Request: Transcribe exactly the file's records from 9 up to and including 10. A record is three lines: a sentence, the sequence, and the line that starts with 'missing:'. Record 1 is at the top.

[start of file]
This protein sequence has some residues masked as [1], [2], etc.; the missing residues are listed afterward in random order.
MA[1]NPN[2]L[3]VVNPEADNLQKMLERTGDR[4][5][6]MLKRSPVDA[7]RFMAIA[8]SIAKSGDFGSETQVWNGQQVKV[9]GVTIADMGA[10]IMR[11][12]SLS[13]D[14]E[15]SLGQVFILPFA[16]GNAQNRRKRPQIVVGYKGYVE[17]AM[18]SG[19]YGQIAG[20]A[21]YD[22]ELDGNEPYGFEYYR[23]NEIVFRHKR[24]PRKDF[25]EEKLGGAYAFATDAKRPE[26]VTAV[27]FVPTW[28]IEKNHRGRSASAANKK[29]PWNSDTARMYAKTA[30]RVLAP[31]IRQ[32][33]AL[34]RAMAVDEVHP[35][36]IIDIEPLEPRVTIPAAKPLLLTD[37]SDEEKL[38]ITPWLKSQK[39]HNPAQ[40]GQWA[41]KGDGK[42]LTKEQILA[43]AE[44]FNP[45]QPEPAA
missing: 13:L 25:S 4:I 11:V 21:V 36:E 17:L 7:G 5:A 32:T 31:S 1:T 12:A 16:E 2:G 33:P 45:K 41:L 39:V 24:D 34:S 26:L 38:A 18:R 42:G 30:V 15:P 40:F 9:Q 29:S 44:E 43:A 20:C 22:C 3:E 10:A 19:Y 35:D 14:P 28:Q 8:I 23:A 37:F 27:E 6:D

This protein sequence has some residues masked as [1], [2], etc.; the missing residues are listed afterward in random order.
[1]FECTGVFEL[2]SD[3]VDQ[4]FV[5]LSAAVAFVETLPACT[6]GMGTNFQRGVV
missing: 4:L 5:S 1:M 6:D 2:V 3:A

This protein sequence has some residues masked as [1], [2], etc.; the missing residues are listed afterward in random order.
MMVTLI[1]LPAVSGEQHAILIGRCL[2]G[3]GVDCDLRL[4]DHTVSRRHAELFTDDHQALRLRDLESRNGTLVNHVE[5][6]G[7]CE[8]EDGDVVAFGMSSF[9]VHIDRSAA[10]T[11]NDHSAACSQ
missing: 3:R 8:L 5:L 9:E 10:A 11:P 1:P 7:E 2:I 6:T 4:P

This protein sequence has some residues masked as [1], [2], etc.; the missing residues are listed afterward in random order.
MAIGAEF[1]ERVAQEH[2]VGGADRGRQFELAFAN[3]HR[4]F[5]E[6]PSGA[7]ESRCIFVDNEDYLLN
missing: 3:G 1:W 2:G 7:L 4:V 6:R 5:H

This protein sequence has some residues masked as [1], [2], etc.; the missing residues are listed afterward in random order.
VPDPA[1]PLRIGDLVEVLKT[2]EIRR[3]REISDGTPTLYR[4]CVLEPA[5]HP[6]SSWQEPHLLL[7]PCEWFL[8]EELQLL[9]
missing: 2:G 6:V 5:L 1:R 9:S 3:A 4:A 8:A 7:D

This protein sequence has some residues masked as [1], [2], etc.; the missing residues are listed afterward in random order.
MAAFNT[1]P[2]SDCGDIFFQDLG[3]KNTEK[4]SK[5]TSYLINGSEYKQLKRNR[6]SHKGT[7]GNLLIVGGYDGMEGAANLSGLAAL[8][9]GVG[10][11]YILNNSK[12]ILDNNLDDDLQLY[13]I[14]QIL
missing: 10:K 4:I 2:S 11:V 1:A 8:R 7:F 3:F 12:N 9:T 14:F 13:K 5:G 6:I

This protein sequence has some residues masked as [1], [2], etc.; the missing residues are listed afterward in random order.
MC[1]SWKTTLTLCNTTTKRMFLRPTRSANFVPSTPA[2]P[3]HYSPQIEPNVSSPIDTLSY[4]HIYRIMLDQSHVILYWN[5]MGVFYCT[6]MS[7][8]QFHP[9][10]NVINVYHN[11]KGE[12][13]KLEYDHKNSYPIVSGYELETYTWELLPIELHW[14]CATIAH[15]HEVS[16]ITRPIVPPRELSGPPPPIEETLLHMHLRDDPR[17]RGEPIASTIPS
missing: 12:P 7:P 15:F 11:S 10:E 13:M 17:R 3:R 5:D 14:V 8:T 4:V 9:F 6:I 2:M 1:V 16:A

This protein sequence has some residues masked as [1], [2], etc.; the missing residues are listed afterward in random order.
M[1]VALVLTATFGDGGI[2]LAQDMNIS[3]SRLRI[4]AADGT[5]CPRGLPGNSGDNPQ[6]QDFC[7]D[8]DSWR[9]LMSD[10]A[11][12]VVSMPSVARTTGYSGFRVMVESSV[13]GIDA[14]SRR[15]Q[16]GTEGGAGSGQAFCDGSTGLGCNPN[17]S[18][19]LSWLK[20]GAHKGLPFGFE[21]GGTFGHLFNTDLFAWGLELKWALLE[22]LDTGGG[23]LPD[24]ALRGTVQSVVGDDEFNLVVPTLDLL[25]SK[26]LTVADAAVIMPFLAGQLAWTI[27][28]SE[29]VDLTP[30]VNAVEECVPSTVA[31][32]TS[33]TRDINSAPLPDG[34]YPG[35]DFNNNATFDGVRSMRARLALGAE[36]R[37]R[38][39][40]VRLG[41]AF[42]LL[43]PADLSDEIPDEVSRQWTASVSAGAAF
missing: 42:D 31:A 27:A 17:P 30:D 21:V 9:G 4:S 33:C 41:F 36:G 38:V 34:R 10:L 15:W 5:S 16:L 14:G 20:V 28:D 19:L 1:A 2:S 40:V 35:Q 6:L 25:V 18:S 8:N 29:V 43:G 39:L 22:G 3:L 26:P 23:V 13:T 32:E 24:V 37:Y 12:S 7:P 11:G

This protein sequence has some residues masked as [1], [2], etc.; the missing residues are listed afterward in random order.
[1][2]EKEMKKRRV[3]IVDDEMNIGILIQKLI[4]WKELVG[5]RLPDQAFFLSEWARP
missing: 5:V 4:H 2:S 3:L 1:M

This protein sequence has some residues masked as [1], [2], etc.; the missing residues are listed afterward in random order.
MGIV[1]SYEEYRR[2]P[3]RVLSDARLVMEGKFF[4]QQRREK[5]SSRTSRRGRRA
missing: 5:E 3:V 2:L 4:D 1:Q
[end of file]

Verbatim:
This protein sequence has some residues masked as [1], [2], etc.; the missing residues are listed afterward in random order.
[1][2]EKEMKKRRV[3]IVDDEMNIGILIQKLI[4]WKELVG[5]RLPDQAFFLSEWARP
missing: 5:V 4:H 2:S 3:L 1:M

This protein sequence has some residues masked as [1], [2], etc.; the missing residues are listed afterward in random order.
MGIV[1]SYEEYRR[2]P[3]RVLSDARLVMEGKFF[4]QQRREK[5]SSRTSRRGRRA
missing: 5:E 3:V 2:L 4:D 1:Q